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Let Paterno Rest in Peace, but let’s not Forget the Real Issues in Question

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On Sunday evening, Penn State Head Coach Joe Paterno died of terminal lung cancer. Media speculation the next day has been centered around whether depression from being fired by Penn State for not disclosing to police authorities information he learned about allegations of child abuse on campus exacerbated the cancer.  These ruminations come, of course, after weeks of a mostly one sided argument that Penn State should have fired Paterno for not taking the more moral route, which was to share these sordid allegations with the police.

At the heart of the matter, however, should not be a debate about whether Paterno should have been fired for not adhering to a particularly moral obligation. Nor should it be about whether Paterno’s death was caused by subsequent guilt and melancholy after his shortcomings were exposed.

These arguments are essentially smoke and mirrors enshrouding the truly difficult issues that need to be resolved.  Penn State authorities failed to report to the police the alleged behaviors of assistant coach Jerry Sandusky, a man who could be a serial child molester. Upon suspicions of his misconduct, Penn State University allowed this man to continue to supervise children in summer camps and young adults in the regular season without first investigating if he was guilty of child abuse. On a more general level, troubled children in this country are frequently lured into hallowed sanctuaries and are sexually abused. Even more frightening, far too often, men who are granted immense amounts of power and authority in this country are doing terrible, terrible things.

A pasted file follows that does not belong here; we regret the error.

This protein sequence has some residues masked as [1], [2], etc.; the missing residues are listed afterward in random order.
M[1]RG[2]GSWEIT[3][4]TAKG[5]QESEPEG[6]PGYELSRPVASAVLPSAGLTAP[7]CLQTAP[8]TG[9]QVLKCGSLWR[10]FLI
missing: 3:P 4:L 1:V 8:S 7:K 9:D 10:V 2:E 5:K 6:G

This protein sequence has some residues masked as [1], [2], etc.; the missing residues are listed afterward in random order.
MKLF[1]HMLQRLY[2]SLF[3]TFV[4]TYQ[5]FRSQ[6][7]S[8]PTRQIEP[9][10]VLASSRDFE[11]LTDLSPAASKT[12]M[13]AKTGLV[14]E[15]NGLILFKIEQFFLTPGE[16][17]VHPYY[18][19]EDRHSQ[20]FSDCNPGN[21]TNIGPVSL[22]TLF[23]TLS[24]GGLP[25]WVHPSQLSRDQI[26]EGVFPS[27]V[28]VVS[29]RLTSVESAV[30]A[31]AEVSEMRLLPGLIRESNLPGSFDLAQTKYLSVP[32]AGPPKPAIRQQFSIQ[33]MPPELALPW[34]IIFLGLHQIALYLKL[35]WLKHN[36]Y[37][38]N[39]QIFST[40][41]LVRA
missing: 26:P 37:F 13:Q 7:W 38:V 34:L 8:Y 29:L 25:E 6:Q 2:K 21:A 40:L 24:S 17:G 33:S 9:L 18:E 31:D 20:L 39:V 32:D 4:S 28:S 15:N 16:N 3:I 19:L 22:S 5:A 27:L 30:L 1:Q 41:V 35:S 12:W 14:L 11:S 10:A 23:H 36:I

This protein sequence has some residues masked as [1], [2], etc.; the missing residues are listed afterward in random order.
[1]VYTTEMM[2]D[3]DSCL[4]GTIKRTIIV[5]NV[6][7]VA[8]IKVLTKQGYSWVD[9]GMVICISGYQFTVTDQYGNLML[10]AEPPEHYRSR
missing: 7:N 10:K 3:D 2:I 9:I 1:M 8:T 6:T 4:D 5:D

The sickness is not Joe paterno’s morality. If anything, it is this: some 3,000 students protested the Penn State collegetown streets, tearing the campus up in the process, after they learned that Paterno got fired. However, by far fewer students protested against their university’s failure to address this grisly issue at an earlier date.

Now that Joe Paterno has passed away, perhaps we should take a moment to think about what the term “Rest in Peace” means. Whether you agree or disagree with how Paterno handled the terrible allegations which were brought to his attention years ago, the bottom line is that an 84-year-old man with lung cancer and who was most likely severely depressed after being fired from the job he loved died yesterday.

His family, including his elderly wife, will now have to live on without him. If this country really subscribes to the true meaning of “rest in piece,” then it should end the en mass debates about Paterno’s morality or his tainted legacy, and move on.  For those who just can’t get over Paterno’s behavior and the aftermath, perhaps the better thing to do would be to direct their attention toward activities and discussion that can actually influence a change, like this one.

About Argun M. Ulgen

When I was young, my dad and I used to watch a lot of MSG midnight replays of Knicks basketball after he came home from work. One night at 1am we grilled steaks and watched the Knicks somehow hold onto a 4th quarter lead. Sometime later, I started to fall in love with reading all sorts of literature, including sports books.The dawning of this romance came soon after my deep relationships with HBO reruns of its fine series programming, not to mention the Encore channel's more than generous replays of Scarface, came to a close. I write, but only when I don't feel like being idle. Feel free to AIM me at YoProtein (that's "Yo, Protein!") with comments or suggestions about my work. I more than welcome feedback.

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